California Adopts Law Ending Disparity Between Crack and Cocaine
The law, which takes effect at the beginning of 2015, will make the penalties for crack cocaine offenses the same as those for powder cocaine. Cocaine is cocaine.
While they are just two different forms of the same drug, during the 1980’s laws were adopted to make the penalties for crack cocaine offenses more draconian than cocaine offenses. Creating this higher tier for crack appears motivated by the perception that crack was considered a “Black” and “inner city” drug while powder cocaine was associated with white users. These drug war-era laws have resulted in an explosion in the prison population, particularly among minorities.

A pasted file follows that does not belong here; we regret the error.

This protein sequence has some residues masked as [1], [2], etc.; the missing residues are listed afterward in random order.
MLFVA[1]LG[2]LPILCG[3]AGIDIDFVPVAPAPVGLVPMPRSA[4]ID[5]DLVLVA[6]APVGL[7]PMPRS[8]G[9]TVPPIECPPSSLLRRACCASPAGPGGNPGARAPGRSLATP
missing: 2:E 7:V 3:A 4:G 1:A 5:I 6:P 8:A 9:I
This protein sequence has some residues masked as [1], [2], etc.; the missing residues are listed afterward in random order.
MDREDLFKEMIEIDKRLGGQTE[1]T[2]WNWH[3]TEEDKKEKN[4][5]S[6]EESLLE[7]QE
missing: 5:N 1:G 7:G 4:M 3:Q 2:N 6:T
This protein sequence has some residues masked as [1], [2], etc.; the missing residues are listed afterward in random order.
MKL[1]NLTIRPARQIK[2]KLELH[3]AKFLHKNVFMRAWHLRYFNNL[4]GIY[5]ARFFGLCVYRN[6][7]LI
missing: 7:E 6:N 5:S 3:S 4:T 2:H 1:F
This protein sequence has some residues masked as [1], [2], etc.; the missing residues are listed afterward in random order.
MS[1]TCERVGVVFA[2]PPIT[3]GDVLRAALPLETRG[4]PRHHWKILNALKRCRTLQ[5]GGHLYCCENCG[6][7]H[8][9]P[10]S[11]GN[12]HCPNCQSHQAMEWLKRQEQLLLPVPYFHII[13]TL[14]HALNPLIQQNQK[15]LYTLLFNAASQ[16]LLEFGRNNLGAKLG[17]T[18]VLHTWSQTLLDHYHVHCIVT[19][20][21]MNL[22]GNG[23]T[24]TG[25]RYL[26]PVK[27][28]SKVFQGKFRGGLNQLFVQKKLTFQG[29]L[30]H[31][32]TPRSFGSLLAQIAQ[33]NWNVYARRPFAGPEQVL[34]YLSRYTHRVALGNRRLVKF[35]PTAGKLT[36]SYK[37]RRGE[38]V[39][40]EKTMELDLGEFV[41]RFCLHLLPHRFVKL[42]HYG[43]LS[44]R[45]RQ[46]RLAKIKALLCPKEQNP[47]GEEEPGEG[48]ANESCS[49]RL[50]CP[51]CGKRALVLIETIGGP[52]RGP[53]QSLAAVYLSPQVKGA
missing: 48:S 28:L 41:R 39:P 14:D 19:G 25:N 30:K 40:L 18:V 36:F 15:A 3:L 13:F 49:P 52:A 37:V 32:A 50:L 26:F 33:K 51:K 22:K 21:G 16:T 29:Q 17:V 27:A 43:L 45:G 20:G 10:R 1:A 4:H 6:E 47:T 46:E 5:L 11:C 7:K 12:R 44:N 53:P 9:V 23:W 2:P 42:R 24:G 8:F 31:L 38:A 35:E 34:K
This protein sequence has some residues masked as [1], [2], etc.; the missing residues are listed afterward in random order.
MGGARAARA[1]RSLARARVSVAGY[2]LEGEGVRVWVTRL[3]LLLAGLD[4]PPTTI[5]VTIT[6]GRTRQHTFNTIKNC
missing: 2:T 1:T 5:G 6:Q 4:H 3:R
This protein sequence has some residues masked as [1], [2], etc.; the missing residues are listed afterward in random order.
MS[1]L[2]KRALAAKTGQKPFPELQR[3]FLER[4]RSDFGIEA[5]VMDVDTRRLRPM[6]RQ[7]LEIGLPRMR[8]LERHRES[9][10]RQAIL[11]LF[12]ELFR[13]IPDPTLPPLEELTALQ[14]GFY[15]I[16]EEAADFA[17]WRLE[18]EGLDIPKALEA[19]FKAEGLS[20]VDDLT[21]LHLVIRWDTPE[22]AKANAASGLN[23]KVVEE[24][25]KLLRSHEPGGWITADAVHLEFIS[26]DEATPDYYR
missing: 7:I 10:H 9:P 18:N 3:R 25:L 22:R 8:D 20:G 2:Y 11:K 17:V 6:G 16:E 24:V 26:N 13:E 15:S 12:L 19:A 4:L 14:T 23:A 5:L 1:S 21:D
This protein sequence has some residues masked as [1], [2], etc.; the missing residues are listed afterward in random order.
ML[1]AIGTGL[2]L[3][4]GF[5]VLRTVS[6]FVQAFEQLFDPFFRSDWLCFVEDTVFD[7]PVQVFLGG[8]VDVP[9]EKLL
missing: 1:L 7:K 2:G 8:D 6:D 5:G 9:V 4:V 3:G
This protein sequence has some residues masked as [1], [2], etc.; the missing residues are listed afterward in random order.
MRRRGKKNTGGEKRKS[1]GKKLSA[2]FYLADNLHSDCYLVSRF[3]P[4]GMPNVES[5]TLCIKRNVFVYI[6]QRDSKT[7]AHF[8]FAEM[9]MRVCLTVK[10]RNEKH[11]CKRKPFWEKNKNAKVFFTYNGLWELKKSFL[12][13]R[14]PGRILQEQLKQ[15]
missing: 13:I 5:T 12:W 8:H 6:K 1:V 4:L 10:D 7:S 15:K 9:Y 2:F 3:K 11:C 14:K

According to the Drug Policy Alliance, “People of color account for over 98 percent of persons sent to California prisons for possession of crack cocaine for sale. From 2005 to 2010, Blacks accounted for 77.4 percent of state prison commitments for crack possession for sale, Latinos accounted for 18.1 percent. Whites accounted for less than 2 percent of all those sent to California prisons in that five year period. Blacks make up 6.6 percent of the population in California; Latinos 38.2 percent, and whites 39.4 percent.”
While Congress did reduce the disparity between how it treats crack cocaine and powder cocaine under federal law, this effectively racist legal distinction continues to exist in our national laws. Consider that for a moment. It is 2014 and we still have laws that any sane observer will acknowledge are unfair and racist.
Photo by Marco Gomes under Creative Commons license